This is the course Jesus is claiming when he says, “I am the Good Shepherd.” If the wild animals come, the course of the good shepherd is staying with his sheep thereby risking his life to protect them. There was a practice of shepherds at the time of Jesus, of lying down to sleep across the threshold of the enclosure to insure that wild animals could not get in, and the sheep could not get out. This was literally laying down the body for the sake of the sheep, which recalls of Jesus laying down his life, with great willingness and authority, out of a great love for his flock.

What is described in all these beautiful words is a kind of true community, a community where the weak are protected and comforted. A community where there is chance for reconciliation and redemption for everyone.

In our reading from the first letter of John, it is our brothers and sisters for whom we are asked to lay down our lives. As Jesus has elsewhere said, it is the least of our brothers and sisters who most need to be found, healed, strengthened, loved. These are least esteemed of society, that Jesus always raised up- the sick, the poor, women, orphans and widows. The hired hand may have the job, he may be in the community, but he is doing little more than taking up space and feeding on lamb chops. We may feel sympathy and some identification with the hired hand because all the sacrifices that are implied in creating true community, putting other’s needs before our own, are hard to make in our present climate of economic crisis, flavored with swine flu. It might seem like it would be better to stay home- hold no one’s hand, avoid contact with the rest of the flock, keep your store of fat and wool close to your chests, hang on to what you’ve got. But it could be argued that too many hired hands and not enough Good Shepherds got us into our present situation where too many wolves are at the door of too many of our flock. I have heard it said that most people will not see the light until they feel the heat. We are feeling the heat of the neglect, worldwide, of the realities of true community. We really are utterly inter-dependent.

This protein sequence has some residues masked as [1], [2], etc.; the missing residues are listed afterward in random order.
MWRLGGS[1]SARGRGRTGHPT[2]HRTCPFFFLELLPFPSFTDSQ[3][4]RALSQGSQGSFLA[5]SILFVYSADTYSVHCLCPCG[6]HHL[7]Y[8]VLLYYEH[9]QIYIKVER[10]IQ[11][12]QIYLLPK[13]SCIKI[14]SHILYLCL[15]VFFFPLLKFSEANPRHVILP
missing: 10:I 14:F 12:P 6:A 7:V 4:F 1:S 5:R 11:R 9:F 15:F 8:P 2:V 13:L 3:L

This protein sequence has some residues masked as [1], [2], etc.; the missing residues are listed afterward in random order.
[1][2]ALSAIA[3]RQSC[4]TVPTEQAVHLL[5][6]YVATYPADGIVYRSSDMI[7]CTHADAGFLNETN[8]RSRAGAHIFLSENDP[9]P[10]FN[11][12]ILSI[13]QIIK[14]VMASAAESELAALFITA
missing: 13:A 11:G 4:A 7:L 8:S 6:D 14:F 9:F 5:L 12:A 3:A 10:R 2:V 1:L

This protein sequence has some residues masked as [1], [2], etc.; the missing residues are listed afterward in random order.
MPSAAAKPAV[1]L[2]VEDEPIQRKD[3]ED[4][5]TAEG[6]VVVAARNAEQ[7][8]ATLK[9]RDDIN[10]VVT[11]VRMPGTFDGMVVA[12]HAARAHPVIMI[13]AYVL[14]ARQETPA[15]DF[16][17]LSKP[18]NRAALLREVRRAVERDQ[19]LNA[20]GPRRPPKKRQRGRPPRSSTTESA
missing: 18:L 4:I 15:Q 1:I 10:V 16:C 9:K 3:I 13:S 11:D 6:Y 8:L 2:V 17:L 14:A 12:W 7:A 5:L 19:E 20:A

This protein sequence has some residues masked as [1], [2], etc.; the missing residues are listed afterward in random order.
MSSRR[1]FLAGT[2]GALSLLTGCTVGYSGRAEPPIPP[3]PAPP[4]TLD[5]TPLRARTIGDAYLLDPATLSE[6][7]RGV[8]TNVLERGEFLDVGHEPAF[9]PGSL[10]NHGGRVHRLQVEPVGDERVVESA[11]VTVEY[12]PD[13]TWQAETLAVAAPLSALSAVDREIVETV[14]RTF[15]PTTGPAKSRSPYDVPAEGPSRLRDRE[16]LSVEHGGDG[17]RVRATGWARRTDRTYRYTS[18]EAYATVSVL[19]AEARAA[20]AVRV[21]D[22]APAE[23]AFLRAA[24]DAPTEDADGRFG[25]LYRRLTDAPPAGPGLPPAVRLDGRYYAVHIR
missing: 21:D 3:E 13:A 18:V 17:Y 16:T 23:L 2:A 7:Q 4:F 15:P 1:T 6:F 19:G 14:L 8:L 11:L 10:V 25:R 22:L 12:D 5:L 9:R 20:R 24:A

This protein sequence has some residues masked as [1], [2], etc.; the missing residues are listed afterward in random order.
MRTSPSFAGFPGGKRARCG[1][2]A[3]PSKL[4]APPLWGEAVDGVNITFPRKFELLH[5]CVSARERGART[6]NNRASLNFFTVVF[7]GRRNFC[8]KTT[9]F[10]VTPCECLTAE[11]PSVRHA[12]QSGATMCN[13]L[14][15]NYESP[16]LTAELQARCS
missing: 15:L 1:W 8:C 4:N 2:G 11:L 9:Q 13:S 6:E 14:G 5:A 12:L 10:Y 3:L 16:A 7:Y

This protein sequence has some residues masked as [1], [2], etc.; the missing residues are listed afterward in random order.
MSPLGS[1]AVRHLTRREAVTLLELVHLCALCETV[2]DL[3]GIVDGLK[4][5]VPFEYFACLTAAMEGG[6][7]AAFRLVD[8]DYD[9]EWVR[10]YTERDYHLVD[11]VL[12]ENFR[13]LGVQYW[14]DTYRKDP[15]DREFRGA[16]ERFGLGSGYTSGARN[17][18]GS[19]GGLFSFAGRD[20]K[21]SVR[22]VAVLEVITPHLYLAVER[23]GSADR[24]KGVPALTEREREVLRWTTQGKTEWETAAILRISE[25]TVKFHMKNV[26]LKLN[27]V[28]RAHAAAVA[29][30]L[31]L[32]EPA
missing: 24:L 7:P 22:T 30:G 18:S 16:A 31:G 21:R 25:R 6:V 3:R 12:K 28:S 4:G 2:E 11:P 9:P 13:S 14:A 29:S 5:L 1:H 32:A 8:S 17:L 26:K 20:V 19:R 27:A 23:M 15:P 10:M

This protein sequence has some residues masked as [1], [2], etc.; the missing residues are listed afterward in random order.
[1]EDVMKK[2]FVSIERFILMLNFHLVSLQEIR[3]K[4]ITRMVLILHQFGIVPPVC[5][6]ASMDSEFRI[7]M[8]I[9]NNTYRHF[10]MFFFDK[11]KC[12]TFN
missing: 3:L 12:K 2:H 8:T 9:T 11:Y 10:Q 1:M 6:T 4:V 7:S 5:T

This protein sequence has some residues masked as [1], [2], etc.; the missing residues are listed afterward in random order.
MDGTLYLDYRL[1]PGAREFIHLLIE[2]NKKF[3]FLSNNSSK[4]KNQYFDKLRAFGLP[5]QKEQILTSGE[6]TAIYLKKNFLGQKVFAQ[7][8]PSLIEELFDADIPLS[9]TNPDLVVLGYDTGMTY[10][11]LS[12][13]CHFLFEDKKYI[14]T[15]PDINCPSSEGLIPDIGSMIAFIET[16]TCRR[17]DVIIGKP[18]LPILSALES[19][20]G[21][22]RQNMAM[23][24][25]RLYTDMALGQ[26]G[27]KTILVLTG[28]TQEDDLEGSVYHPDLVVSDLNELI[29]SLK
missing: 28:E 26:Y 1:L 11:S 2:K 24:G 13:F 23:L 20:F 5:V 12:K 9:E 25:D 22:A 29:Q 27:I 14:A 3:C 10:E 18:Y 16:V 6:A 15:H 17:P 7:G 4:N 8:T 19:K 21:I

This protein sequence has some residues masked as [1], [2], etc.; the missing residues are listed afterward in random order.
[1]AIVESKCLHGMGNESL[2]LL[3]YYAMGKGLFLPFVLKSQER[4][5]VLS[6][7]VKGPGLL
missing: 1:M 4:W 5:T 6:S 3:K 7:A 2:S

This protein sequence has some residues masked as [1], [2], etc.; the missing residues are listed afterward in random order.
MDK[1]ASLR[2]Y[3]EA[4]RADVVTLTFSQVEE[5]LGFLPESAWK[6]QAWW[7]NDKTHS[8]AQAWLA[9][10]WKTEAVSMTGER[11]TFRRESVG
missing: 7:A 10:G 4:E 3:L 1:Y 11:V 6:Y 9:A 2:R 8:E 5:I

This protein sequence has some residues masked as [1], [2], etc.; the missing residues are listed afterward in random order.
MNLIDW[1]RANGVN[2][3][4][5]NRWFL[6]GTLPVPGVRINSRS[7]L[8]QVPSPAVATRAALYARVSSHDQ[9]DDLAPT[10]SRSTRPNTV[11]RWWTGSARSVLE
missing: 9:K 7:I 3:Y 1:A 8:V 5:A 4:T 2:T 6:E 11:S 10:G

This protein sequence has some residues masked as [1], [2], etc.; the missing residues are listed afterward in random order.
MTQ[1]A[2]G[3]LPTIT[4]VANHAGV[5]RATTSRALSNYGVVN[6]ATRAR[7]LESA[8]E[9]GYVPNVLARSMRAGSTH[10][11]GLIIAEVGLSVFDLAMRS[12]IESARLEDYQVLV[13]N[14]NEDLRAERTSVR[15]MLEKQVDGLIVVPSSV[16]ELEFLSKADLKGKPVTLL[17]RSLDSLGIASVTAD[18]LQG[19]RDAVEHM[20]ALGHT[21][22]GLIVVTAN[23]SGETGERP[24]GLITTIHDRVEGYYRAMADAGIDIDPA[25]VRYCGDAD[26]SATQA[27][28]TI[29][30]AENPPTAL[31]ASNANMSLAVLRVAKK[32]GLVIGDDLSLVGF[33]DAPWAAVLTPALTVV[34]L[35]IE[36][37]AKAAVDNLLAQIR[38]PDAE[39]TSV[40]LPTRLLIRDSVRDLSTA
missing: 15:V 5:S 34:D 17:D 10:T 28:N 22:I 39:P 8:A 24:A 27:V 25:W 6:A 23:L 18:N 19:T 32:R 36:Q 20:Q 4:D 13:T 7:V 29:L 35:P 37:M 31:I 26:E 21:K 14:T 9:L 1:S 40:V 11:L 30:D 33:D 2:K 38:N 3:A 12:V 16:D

The only reading today that does not specifically sing the praises of the Good Shepherd is our reading from Acts, which celebrates a healing at the Beautiful Gate and the power of Jesus’ name.

Peter, filled with the Holy Spirit proclaims to the rulers of the people and the elders:

`The stone that was rejected by you, the builders;

has become the cornerstone.'

And he goes on to say that there is salvation in no one else but Jesus.

Well, what is it to be saved- what is salvation? We often hear that it means proclaiming Jesus Christ as your personal Lord and Savior. We might think it means that if we believe in Jesus, we will go to heaven and not to hell.

Or we may think of salvation as freedom from the prison of our membership in the society of the hired hand. Maybe salvation is freedom from the hell of living only to eat fat, wear wool and save our own necks, attractive as that hell might sometimes be to us all. But Jesus clearly points out that doing that is not the way to salvation. Jesus is the Good Shepherd and Jesus is the beautiful gate- and it is through him- through modeling, however imperfectly, his own acts of mercy and justice that we will be saved. And as he continually reminds us, the sacrifices we make toward this end shrink in comparison to all you get back- the life you take up again, the promise of overflowing abundance.

Maybe salvation is hearing and then answering the voice of the shepherd, calling us into true community, calling us to be a true shepherd, or at least a true member of the flock. The hired hand who runs away at the pain or need of a brother or sister, the loneliness of the old or the pain of the wounded, pays for his comfort with his soul. Pays with the loss of a community of the spirit.

Sometimes it is good to hear from a voice that is technically not of our flock- here is a reading from the brilliant Sufi mystic Jellaladin Rumi:

There is a community of the spirit.

Join it, and feel the delight

of walking in the noisy street,

and being the noise…

Open your hands,

if you want to be held.

Sit down in this circle.

Quit acting like a wolf, and feel

the shepherd’s love filling you….

Be empty of worrying.

Think of who created thought!

Why do you stay in prison

when the door is so wide open?